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Page last updated at 04:41 GMT, Wednesday, 28 October 2009

Defector 'fleeing S Korea charge'

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A rare South Korean defector to communist North Korea was wanted on an assault charge, South Korean police have said.

North Korean media said that pig farmer Kang Tong-rim had crossed the heavily fortified land border a day earlier because of his "longing" for the North.

South Korea's military confirmed a border wire fence had been cut.

Any defection to the North would be rare - more than 2,800 North Koreans fled to the south last year.

North Korean state media, the Korean Central News Agency (KCNA), said Mr Kang was now under "the warm care of authorities" and was "pleased with his accomplishment".

Conflicting versions

But South Korean officials are rejecting the North's version, insisting Mr Kang was fleeing the South's justice system.

Police in Jinan county 180 km (110 miles) south of Seoul, where Mr Kang worked, said he had been wanted since late September on charges of assaulting the owner of the farm where he worked.

Na Jun-bae, a senior Jinan county police officer, told AFP news agency that Mr Kang had worked for the farm for two months before he assaulted the owner with a blunt object and ran off.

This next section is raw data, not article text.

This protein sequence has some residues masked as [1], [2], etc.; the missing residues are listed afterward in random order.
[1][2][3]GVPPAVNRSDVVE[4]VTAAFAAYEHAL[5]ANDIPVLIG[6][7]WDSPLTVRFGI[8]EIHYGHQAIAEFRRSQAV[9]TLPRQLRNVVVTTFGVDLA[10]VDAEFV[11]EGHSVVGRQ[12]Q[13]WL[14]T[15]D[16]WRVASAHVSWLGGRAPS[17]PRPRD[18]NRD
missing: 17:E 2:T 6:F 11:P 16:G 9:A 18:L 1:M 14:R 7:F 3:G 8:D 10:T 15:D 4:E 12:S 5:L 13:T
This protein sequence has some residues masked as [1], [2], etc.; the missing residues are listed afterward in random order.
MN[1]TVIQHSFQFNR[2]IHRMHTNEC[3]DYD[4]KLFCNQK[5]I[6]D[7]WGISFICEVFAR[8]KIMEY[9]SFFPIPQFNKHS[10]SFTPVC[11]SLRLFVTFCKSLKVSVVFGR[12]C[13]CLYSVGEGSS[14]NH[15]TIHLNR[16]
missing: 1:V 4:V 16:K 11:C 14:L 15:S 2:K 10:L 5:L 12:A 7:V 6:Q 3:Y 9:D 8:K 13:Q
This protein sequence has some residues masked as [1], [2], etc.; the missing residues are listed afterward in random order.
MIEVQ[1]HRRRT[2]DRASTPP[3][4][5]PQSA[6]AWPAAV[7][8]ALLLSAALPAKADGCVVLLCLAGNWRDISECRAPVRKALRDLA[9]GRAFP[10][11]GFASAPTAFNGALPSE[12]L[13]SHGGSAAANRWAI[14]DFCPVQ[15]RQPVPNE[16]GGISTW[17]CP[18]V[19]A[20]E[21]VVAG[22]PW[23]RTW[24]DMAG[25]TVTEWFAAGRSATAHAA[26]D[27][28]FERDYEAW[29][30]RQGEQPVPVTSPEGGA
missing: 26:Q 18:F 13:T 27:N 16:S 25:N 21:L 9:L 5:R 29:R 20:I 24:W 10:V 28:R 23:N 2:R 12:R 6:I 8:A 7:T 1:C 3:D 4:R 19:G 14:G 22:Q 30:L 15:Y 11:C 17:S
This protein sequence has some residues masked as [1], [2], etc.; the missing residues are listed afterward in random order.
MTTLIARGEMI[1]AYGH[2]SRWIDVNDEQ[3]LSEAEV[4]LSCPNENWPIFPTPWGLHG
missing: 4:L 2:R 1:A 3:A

The owner needed three weeks of medical treatment.

What is not in doubt is that the heavily fortified border fence between North and South was cut.

A military spokesman acknowledged there had been signs of cuts in the barbed wire fence to the east of the Demilitarized Zone, which is also strewn with landmines.

'Shoot to kill'

Thousands risk the crossing from the poverty-stricken North to the affluent South, but most go via the border with China.

More than 16,000 North Koreans have defected to the South since the end of the 1950-53 war.

However, South Korean guards are authorised to shoot to kill anyone caught in the zone who cannot provide the correct password, a spokesman for South Korea's Joint Chiefs of Staff told the AP news agency.

The last known northbound move was in 2005 when a man made it through a volley of bullets to defect to North Korea, according to KCNA.

North and South Korea are still technically at war because the armistice that ended their conflict in 1953 has never been replaced with a peace treaty.



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